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Good morning,

The federal government has promised to implement a national standard on living conditions for temporary foreign workers in Canada, as hundreds of workers have contracted the coronavirus.

This commitment also follows a recent Globe investigation that exposes numerous inadequate living and labour conditions that have made temporary foreign workers more vulnerable to COVID-19. Advocate and healthcare workers have similarly raised concerns about these factors to federal and provincial governments for months.

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So far, more than 600 migrant farm workers have been infected with COVID-19 in Ontario alone. Two men from Mexico – Bonifacio Eugenio Romero, 31, and Rogelio Munoz Santos, 24 – have died.

Now, Minister of Employment, Workforce Development and Disability Inclusion Carla Qualtrough says “nothing is off the table” in Canada’s effort to address the issue. Prime Minister Justin Trudeau has also acknowledged that more needs to be done to protect migrant workers.

Temporary foreign workers stand in front of a job posting board during their lunch break at the Highline Mushrooms farm, Canada's largest mushroom grower, in Leamington, Ontario, Canada, April 14, 2016.

Mark Blinch/Reuters

This is the daily Morning Update newsletter. If you’re reading this on the web, or it was forwarded to you from someone else, you can sign up for Morning Update and more than 20 more Globe newsletters on our newsletter signup page.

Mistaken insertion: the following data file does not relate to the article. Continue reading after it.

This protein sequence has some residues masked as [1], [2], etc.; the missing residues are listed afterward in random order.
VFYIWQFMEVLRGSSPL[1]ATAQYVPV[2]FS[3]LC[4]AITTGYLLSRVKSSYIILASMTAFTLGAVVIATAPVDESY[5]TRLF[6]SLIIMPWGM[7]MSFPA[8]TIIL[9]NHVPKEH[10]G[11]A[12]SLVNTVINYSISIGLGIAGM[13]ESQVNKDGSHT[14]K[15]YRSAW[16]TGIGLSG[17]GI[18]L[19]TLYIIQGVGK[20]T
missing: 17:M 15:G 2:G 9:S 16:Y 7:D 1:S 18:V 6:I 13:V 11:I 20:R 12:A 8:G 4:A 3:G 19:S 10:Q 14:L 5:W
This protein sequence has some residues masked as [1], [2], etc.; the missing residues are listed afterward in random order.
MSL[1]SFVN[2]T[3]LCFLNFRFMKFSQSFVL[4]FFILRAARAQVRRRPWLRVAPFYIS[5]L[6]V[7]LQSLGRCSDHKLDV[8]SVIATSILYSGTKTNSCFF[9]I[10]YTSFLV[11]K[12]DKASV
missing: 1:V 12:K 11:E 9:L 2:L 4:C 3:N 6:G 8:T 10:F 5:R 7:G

China charges Kovrig and Spavor with espionage

Michael Kovrig and Michael Spavor have been formally charged by Chinese authorities with espionage, after 557 days of interrogation and incarceration in facilities where the lights are kept on day and night.

The maximum penalty for such charges, in matters considered serious, is life in prison. Less serious matters can result in prison sentences of less than five years. Mr. Kovrig and Mr. Spavor were both arrested Dec. 10, 2018, days after the arrest in Vancouver of Huawei executive Meng Wanzhou.

Conservative candidates face off in measured English debate

The English debate for the Conservative leadership race took place last night, following the French debate on Wednesday.

Putting less time on abortion, the English debate focused on the environment and resource development as well as systemic racism. Front-runners Erin O’Toole and Peter MacKay delivered more measured performances – with no obvious gaffes but also no zingers – in the debate last night, following some shouting matches in the French debate.

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  • Column (John Ibbitson): The Conservative debates were a dreary affair, devoid of energy and ideas

Conservative Party of Canada leadership candidates Peter MacKay, left, and Derek Sloan participate in the English debate in Toronto on Thursday, June 18, 2020. THE CANADIAN PRESS/ Tijana Martin

Tijana Martin/The Canadian Press


Ontario’s new program to help people with opioid addictions, Health Minister says